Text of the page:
This Woman Started Measuring Time in Edible Duration

With growing numbers of people out of work or working from home, the rigid timeline of the daily grind is becoming less and less relevant. At the center of this evolving system is Tulsa, OK resident Henrietta Shaw, who is now measuring time in THC-infused edible duration.


“It all started naturally,” explains Henrietta. “One day I was just trying to decide when I should Zoom with my dad and I thought, I’ll do it in one edible.”


“From there it just kind of snowballed,” Henrietta adds. “And before I knew it, I had a whole new perspective on how my days are broken up.”


This newly devised time measurement tool has had a far-reaching epistemological impact on Henrietta.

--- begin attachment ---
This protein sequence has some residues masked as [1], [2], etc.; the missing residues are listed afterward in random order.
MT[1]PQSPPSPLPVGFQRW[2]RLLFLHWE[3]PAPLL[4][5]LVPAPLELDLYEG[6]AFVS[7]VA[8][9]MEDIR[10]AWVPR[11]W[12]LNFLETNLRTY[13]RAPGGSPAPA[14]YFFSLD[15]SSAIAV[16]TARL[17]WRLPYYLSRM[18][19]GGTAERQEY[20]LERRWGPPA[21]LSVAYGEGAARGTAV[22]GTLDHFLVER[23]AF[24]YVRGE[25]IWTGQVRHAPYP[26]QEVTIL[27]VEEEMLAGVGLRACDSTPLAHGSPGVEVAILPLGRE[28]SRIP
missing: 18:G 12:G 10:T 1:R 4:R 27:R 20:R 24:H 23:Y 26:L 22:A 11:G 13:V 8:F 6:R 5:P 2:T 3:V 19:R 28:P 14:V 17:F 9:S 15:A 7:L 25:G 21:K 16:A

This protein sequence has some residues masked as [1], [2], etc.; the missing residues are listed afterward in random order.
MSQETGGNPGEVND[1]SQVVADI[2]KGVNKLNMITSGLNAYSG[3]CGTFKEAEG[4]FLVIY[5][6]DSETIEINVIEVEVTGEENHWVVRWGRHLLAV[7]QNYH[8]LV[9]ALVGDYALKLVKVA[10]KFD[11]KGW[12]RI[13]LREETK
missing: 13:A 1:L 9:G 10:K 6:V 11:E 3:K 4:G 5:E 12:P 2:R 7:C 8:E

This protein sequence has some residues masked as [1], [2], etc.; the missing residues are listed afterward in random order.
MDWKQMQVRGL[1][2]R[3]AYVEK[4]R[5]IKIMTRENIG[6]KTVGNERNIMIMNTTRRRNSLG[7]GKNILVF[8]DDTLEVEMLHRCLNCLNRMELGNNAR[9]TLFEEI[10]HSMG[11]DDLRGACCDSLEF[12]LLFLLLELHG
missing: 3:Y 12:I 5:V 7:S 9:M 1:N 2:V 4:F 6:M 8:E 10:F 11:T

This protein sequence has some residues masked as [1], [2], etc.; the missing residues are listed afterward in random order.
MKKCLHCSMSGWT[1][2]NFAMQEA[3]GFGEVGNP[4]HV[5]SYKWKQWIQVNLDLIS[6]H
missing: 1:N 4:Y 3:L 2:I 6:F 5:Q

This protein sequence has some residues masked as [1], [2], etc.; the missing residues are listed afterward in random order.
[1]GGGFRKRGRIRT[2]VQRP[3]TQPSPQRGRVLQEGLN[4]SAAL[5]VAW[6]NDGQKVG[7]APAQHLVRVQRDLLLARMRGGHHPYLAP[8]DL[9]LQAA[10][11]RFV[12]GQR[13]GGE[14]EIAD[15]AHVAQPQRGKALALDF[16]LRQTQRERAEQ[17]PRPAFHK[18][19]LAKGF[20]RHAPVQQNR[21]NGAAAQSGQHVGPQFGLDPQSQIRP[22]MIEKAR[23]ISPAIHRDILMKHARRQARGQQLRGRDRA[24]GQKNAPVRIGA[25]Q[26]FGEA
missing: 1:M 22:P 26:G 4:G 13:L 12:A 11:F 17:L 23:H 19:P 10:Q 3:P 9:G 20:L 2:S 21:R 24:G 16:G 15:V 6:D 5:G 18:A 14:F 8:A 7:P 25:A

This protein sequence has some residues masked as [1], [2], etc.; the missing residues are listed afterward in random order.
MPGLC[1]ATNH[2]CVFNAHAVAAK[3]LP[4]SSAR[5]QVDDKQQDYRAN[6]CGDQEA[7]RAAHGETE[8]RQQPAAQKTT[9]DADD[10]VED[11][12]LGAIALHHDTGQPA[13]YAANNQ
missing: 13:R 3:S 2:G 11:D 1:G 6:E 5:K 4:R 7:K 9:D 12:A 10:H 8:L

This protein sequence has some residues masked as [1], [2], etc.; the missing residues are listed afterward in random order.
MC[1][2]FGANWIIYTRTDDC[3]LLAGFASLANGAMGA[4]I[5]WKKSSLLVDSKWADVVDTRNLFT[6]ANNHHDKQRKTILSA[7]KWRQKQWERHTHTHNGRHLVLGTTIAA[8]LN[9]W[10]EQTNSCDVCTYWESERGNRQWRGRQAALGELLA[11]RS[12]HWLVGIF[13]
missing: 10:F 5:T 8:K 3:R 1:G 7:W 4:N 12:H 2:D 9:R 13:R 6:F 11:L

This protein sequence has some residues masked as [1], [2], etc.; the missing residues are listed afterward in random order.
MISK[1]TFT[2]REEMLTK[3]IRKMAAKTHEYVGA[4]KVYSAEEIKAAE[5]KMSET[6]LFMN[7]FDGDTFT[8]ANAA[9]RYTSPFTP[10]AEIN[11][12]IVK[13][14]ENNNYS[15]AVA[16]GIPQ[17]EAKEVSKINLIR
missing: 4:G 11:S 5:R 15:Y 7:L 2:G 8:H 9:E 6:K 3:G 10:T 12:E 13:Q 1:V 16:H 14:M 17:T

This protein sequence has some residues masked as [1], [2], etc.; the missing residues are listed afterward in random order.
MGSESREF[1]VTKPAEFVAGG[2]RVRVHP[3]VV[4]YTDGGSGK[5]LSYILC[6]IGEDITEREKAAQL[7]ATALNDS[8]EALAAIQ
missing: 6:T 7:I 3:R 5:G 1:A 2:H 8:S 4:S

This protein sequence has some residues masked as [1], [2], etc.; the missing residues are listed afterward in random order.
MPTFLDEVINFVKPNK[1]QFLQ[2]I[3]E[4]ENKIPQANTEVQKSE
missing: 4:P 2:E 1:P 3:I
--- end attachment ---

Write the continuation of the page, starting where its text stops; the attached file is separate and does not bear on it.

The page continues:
“I used to think that 6 a.m. was early, that 2 p.m. wasn’t dinner time, or that 11 p.m. was the wrong hour to text my ex,” says Henrietta. “But now I see that’s all an arbitrary construct. Unlike so-called ‘clock’ time, edible duration is actually real.”



With her novel framework, Henrietta has found a schedule that works for her by determining that food is best at halfway through an edible, cleaning at one-quarter the way through, and sleep at nine-tenths of an edible.


“I only wish I had discovered this sooner,” says Henrietta, popping a gummy. “These lower doses have their own timeline. I’m gonna go look out the window till half-past this Ganja Bear.”


“Of course, as my tolerance increases during this period, the time frames will need to adapt concurrently,” Henrietta adds. “God, this is fascinating. Someone should write about this.”


We are, Henrietta! But maybe we shouldn’t have done this phone interview at the three-quarter point.


“Okay, I need to go water my plants,” says Henrietta. “Or did I water them last edible? I think this new way of telling time is doing something weird to my brain.”